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Format: Paperback
The skeptics raise ligitimate questions about the accuracy of this work, but they are overwrought in their judgment. For the last 2000 years, almost all of the great artists have believed that their inspiration came from God. Why should they be so upset that Arthur Abell claims that Brahms was part of this tradition?

True, Brahms was very reticent about his religious beliefs and the Cambridge Companion to Brahms says that "most" Brahms scholars "question" the account solely because of that reticence, but Abell met Brahms near the end of his life and some people become garrulous as they sense the end coming. Also, Abell was introduced to Brahms by a very close friend which may have loosened him up a bit. What's more, the Cambridge Companion concludes that accounts of other composers in this book are correct. And Patrick Kavanaugh reaches the same conclusion as this book about Brahm's spirituality without relying on Abell, so there is plenty of material to suggest that Abell's account is accurate in its main premise.

Abell was a prominent music critic for more than 20 years and got to know many composeers very well. He wrote this book from memory many years after his conversations with these composers, with all the unreliability that creates. But that's different than fabrication.

This book is charming, instructive and covers more than the spiritual values of the composers. Puccini's account about his first meeting with Caruso is alone worth the price of the book.

One should be skeptical of everything one reads, but don't pass this one up.
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Format: Paperback
The difficulty validating this book is not easy, because it was subjected to unique stipulations and circumstances. First and foremost, its author was asked to wait until 50 years after Brahms died before publishing his interviews. The 50th year was 1948. When finally published here, it was 1955. By then, Arthur M. Abell was virtually unknown to American readers. Precious little can be found of the man outside of this book.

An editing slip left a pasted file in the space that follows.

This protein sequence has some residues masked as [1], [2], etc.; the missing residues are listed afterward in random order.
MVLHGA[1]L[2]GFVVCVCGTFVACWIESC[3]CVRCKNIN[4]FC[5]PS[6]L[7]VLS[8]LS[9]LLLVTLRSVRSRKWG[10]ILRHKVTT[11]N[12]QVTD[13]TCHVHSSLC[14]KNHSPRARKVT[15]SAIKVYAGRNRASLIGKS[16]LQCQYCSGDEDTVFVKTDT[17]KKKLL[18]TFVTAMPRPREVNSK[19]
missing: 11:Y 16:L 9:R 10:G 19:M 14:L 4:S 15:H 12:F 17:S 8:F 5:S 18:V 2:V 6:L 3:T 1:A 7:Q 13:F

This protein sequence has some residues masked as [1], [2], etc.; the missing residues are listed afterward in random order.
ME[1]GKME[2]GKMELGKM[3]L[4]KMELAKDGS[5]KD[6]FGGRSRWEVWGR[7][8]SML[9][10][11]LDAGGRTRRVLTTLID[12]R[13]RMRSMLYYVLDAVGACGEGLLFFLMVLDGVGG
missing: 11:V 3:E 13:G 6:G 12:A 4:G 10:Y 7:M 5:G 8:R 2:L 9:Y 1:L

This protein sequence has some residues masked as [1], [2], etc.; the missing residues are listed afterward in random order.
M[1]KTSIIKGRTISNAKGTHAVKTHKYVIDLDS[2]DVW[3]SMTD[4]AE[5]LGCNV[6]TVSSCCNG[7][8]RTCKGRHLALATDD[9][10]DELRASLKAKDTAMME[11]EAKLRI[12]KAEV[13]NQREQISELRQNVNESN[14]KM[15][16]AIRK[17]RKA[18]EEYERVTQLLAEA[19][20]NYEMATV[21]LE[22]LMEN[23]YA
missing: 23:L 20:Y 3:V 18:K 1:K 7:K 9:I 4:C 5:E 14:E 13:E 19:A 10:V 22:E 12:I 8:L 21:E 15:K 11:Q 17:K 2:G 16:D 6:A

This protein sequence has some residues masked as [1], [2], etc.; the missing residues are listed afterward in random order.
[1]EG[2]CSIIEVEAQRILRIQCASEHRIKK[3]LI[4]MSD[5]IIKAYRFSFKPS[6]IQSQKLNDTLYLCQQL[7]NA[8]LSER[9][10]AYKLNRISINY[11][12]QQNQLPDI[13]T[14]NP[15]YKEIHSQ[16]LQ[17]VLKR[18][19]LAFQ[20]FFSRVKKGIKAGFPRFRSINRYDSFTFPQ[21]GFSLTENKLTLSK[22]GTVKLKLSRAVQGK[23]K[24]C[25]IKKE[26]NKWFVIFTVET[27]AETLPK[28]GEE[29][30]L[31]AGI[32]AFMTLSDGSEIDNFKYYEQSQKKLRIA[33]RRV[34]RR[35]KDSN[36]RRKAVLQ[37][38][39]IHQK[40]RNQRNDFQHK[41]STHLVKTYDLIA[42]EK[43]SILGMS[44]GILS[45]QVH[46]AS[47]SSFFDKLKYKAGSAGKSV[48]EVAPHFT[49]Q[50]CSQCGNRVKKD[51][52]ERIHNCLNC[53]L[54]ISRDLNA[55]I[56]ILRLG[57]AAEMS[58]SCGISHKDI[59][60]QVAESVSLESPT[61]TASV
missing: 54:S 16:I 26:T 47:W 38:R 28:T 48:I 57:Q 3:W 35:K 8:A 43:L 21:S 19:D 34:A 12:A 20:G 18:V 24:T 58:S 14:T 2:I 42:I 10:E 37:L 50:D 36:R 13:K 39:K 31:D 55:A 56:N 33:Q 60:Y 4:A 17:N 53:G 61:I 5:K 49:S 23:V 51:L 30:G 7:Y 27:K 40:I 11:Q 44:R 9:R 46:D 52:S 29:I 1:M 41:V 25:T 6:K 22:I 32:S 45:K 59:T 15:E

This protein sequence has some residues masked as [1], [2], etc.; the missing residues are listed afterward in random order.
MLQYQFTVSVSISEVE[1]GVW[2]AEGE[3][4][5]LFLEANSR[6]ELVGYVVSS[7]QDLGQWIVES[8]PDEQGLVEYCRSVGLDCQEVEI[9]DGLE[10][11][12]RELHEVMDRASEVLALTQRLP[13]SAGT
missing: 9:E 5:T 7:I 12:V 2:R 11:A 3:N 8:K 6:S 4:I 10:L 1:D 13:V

I bought the book in 1962 in a used book store in Seattle. Philosophical Press? I was very skeptical. Nevertheless, I enjoyed reading it. It was a captivating read. Rather recently, I have learned more and much that validates its author.

First, for 25 years (1893-1918), Arthur M. Abell was the chief music critic and correspondent for The Musical Courier in Europe. He wrote reviews of much of the music being given first performances in Europe. (The Musical Courier stopped publication in 1961.)

Arthur Abell died in 1958 at his home in Hastings on Hudson, New York. His widow, Louise Abell, subsequently gave her husband's articles, photos, correspondence and manuscripts to the New York Public Library. A description of what is in those 17 boxes can be found online at http://archives.nypl.org/mus/20021. You'll find letters from and to such musicians as Richard Strauss, Max Bruch, Rudolph Ganz, Robert Haven Schauffler, and hundreds of other first-rank composers, conductors and performers.

One example of Mr. Abell's high regard in Europe, is illustrated by what happened at one of his dinner parties. He had invited to his home in Berlin a gathering which included many of the most accomplished violinists of his day. They were invited specifically to hear the first Berlin performance of a young Jascha Heifetz.